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Lincoln Visits Hamilton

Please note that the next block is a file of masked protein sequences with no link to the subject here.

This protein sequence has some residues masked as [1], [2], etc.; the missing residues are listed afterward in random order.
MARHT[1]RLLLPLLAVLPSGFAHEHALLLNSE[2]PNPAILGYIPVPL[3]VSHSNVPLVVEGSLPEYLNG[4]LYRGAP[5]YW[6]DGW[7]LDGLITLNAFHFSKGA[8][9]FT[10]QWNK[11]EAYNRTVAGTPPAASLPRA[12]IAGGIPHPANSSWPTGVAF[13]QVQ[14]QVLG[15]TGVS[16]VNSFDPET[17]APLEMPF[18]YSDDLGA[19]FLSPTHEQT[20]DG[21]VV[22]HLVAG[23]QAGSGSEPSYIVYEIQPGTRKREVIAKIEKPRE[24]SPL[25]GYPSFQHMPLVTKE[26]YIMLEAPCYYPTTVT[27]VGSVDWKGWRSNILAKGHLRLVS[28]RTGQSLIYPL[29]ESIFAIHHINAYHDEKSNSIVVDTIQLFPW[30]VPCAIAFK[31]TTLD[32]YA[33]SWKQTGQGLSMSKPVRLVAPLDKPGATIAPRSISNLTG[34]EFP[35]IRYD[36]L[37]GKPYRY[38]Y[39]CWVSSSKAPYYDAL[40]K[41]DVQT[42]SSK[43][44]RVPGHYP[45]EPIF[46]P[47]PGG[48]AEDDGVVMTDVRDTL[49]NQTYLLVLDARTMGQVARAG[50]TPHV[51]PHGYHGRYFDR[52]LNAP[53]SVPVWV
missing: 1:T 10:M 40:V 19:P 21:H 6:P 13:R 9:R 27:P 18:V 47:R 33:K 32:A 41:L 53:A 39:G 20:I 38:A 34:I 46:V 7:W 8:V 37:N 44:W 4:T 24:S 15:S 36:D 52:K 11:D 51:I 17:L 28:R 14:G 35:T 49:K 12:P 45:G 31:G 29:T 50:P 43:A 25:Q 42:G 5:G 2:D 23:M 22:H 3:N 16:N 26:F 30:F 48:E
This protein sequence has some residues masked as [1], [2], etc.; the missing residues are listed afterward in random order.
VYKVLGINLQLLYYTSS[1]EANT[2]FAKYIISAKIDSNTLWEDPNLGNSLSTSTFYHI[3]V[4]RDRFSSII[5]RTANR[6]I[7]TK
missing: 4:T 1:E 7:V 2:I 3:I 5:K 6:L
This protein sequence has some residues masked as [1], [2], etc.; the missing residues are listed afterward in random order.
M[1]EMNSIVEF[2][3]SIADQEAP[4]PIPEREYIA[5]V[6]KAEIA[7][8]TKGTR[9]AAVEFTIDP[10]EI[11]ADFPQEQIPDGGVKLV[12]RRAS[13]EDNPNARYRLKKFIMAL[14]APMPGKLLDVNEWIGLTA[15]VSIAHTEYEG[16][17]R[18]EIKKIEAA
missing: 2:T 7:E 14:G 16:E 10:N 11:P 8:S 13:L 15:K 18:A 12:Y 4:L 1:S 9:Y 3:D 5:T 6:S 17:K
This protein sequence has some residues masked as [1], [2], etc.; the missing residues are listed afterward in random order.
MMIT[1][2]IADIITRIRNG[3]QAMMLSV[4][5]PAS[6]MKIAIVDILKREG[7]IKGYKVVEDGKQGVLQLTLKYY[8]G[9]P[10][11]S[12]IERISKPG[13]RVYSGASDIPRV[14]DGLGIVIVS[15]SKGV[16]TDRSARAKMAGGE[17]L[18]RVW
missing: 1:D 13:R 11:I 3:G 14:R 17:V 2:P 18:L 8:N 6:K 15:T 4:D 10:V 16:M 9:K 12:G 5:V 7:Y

In 1859, Abraham Lincoln, a politician with an increasingly national reputation, visited Butler County.  Lincoln had been invited to speak in Ohio as part of the hotly contested race for governor between Democrat Rufus P. Ranney and Republican William Dennison.  The “Little Giant” Stephen A. Douglas, Lincoln’s opponent in a well publicized series of debates a few years before, had been invited to tour the state on behalf of the Democratic candidate, and Lincoln was brought in as a counter-weight to Douglas’ political influence.  After making a speech in Dayton, Lincoln's next destination was to be Hamilton.  The Cincinnati, Hamilton and Dayton Railroad train that carried Lincoln on September 17, 1859, stopped briefly at Middletown Station, which was located on the west side of town then called Madison. The train only needed a few minutes to take on wood and water, but it was time enough for Lincoln to step off the train and talk with the small crowd on hand. Most of the people in the area had supported Stephen A. Douglas in their debates, but the chance to see Douglas’s opponent in the flesh was a once in a lifetime experience. Middletown historian George Crout wrote "Lincoln looked to the east across the river, noting a few three-story brick buildings on the horizon." He also wrote that the Madison House was somewhat new, having been constructed in 1846. Some of the passengers frequented the bar, but Lincoln remained near the engine chatting with the small crowd. The fireman completed his assignment and complained that his fellow workers were too slow. He bellowed quite loudly, "Come on, men, we got to get out of here - We've got to have Lincoln at Hamilton on time, for he still has to make Cincinnati tonight." Lincoln immediately stepped back onto the train, and, in a matter of minutes the C.H.& D. was on its way.  He arrived at the Hamilton Station (which still stands today), and on the afternoon of the 17th, he gave which concentrated on Popular Sovereignty. Lincoln began his speech by complimenting the Miami Valley.  He said: "This beautiful and far-famed Miami Valley is the garden spot of the world."  A marker has been erected to commemorate the 16th President’s visit.
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